Even just past its skin, this unassuming warehouse is made with nine insulative layers. Torrential downpours do not faze the acoustic integrity within. Every single piece of wood, every single piece of fabric, every piece of glass was placed just so by Storyk himself. The spacious live room is optimized sonically, providing an intimate setting ideal for tracking and overdubbing drums, horn sections, strings ensembles or vocalists. The wood floors and trim throughout are absolutely gorgeous. Large fabric panels and track lighting accentuate the area.
Through triple glass, the control room looks directly into this space and is flanked on either side by isolation booths. The monitoring system is custom designed by Dynaudio. Near fields, midfields, and large built-in natural wood faced monitors give arguably the best mixing environment in Louisiana. The back wall of this space ship is an architectural masterpiece where Storyk intended sound to be deposited, never to be heard from again. Twenty years ago, this concoction totaled over four million dollars. But as I stood there that day setting up for our interview, I couldn’t help but feel it was priceless.
Before the interview with John began, he was kind enough to give me a tour of the facility. Beyond the front door and past the foyer, there is a long open-area workspace. An antique organ caught my eye as John turned my attention to the full kitchen. The building sleeps six for out-of-town bands on a budget, and even has a full bath and shower upstairs. The second level housed a sound board, monitors, and screens dedicated to his newly launched Rabadash Radio. It is currently streaming online and you can find that link below along with a link to our interview footage.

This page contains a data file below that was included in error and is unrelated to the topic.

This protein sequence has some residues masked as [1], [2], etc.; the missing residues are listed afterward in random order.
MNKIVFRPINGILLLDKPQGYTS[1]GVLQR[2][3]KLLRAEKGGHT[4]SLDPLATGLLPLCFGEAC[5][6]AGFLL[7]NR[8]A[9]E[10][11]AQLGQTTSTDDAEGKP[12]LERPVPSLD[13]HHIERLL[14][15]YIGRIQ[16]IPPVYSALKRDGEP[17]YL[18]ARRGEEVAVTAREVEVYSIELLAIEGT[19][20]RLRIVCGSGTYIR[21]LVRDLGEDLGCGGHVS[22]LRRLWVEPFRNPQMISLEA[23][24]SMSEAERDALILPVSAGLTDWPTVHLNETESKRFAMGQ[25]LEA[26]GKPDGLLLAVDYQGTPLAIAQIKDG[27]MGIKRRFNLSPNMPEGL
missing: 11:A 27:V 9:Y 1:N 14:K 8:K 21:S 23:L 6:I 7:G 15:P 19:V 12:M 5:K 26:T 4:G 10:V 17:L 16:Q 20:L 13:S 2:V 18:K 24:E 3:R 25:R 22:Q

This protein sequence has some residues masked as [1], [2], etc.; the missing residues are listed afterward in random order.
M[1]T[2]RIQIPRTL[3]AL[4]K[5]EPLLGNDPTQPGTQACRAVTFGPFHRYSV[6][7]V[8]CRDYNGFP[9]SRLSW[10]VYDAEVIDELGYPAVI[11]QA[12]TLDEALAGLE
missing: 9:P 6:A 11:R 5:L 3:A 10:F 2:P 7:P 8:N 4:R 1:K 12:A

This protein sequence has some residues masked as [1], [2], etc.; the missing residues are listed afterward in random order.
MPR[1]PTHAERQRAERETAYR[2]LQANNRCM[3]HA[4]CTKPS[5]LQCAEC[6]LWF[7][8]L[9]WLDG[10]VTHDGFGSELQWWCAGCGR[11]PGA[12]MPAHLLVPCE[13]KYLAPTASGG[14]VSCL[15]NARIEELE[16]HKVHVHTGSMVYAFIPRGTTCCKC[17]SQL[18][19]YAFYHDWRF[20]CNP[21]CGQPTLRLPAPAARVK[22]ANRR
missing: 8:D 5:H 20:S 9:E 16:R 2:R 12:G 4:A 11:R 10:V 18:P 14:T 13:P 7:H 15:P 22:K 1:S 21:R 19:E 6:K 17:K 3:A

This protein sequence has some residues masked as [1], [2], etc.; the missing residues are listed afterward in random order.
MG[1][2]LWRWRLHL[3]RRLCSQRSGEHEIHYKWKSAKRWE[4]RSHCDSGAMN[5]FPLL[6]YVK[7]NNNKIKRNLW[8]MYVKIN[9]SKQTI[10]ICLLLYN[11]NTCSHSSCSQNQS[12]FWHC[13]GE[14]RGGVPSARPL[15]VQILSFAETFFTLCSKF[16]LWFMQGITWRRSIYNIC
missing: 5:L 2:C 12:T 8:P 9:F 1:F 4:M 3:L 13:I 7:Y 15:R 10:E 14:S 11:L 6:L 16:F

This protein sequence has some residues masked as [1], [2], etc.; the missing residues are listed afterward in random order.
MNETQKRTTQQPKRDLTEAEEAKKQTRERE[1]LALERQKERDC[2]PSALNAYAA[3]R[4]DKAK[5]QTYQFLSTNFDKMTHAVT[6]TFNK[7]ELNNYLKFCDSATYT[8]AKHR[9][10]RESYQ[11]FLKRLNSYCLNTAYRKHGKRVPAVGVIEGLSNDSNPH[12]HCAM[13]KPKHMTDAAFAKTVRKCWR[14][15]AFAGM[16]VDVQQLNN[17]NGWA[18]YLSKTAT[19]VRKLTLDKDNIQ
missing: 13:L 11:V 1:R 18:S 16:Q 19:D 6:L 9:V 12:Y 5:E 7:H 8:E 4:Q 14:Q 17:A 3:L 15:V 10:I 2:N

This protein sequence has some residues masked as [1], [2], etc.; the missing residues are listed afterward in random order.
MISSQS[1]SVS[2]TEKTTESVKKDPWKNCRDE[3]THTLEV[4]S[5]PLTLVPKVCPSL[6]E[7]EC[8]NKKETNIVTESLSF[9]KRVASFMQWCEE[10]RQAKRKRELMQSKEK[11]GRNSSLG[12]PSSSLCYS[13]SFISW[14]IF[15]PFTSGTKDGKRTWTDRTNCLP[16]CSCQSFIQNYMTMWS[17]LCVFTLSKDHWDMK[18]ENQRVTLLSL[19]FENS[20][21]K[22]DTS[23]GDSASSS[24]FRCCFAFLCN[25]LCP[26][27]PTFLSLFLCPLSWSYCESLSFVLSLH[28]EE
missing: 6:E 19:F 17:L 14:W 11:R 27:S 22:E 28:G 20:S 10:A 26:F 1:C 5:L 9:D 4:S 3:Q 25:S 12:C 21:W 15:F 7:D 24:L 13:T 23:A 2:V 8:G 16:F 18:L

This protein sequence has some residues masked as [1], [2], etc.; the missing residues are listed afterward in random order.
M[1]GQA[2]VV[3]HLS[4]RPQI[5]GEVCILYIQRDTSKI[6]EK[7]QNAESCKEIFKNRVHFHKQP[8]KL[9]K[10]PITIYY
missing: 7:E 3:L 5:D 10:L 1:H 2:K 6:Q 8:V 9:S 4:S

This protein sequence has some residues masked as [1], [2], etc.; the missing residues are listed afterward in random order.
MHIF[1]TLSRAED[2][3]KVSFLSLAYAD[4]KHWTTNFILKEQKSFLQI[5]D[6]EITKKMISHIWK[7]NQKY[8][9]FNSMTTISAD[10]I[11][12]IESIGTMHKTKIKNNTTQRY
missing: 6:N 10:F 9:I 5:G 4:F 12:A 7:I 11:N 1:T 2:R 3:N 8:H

In our interview, John outlined what he expected of artists interested in recording at his studio, as well as what they can expect from him. He stressed the importance of artistic freedom “almost to a fault” as he put it and touched on his methods for focusing on the artist’s strengths, allowing those elements to shine through in his mix. His decades of experience in the music business are further fortified by Platinum Record award winning engineer/ producer Marc Hewitt. Marc has been involved in the music business since 1981 and in his capacity as a sound engineer, producer, and musician has worked with such artists as Aaron Neville, Art Neville, Allen Toussaint, Fats Domino among many others.
John’s presence was a comfort. And combined with the spacious, relaxed atmosphere, I could see how an artist would feel free to create in this realm. From a business standpoint, recording here would be an intelligent move as well, both for the many years of experience John and his staff have, and the fact that Rabadash Records has been in business as a label for over forty years. I enjoyed my time at Rabadash Studios with John Autin. And I hope that the musicians out there reading this will consider recording their next project there.
John Autin Interview on our Youtube
John Autin Interview on our Podcast
Rabadash Studios website
Rabadash Records website